First, let me say that I am NOT that 41 year-old. My house is eight blocks away, and I was at a Selah concert downtown, Chicago. There are LOTS of witnesses.

When I was single, some guy went around shooting people with a crossbow, and it seems I fit the description, even though I do not own a crossbow (or gun) and would not kill anything except paper.

I am not against owning such weapons, it's just that I grew up in Chicago, and it's easier to get my meat at the nearby grocery store. Plus, my wife is really scared of guns.

Seriously, I think we should talk about this more. But I do not blame our church that Adam bit the fruit. That man sinned because he was a sinner. Our church is making a good effort to reach the community with the truth from God's word, but we cannot be responsible for the actions taken outside the church. Still, if we care about our community, we cannot stop at saying we're doing a good job, but we must ask, "What more should we be doing?"

warriorrob said...

The question becomes what are we so busy with that we do not have the time for our assignment? One of the last things that Jesus said before returning to his rightful place was to GO. We have a habit though to sit, stand, sing, listen, read, give and go home. We are then at a false comfort level that we have done what God has commisioned us to do. We are dreadfully wrong! We are to go and preach the gospel to the masses. We are our brothers keeper! Our job is to tear down the kingdom of darkness. As you have said Pastor, we should invade the devils kingdom such that our names are known in hell. I just wonder, have I ever passed this man at Walmart or in the streets and if so what was I busy with that I did not share the gospel with him. How many people do I pass by with out even saying hello. I used to go witnessing about four hours a week. If anyone wants to go witness on Saturday, and give the devil a black eye, I'm available.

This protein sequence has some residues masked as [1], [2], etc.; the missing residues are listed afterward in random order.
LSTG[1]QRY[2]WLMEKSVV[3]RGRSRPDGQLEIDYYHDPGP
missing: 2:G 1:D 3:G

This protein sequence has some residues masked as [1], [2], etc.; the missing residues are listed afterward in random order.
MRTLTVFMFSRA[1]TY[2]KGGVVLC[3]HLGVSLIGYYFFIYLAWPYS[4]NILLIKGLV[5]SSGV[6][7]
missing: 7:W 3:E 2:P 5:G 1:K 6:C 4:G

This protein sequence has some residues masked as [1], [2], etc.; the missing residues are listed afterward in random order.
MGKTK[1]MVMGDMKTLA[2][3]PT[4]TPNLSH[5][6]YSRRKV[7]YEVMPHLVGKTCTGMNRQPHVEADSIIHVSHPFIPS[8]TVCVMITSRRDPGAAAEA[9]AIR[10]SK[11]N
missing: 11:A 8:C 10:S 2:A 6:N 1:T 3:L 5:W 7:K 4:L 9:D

clc said...

the questions you raise remind me of the often quoted phrase, "people don't care how much you know until they know how much you care." i think we need to be better and more practical about caring for the people around us. you made an excellent point at church about going to the people around us and not expecting them to come to us. i noticed several men in the church reading "conspiracy of kindness." i think that might be a good place to start, by caring practically for those around us and not being surprised when those moments of caring become moments of sharing, ministering.

Anonymous said...

Make fliers saying that

"We are sorry that last Friday night was so upsetting for us all. We would like to make this weekend more pleasant and peaceful for you. This flyer may be exchanged for two free tickets to the play, "The Curious Savage" this weekend at New Song Church" .....Briarcliff Road....

and send the jr and sr high our to distribute them this week

Anonymous said...

How about if we, as a church, pray for the people in that neighborhood and the man's family. Commit that neighborhood to prayer for the next 6 months (or more), from the pulpit once a month, down the prayer chain once a week, challenge the congregation to prayer walk (or drive) that neighborhood. Leaving no door hangers or any evidence of what we are doing. Let's see what God does. Let's totally rely on God moving in that neighborhood. I come to this idea because of the laziness in the area of prayer in my own life. The conviction in my own heart for my lacking prayer life.

ChosenRebel said...

We have already started prayerwalking the neighborhood, but I like your suggestion. We will talk about it in staff. Keep praying.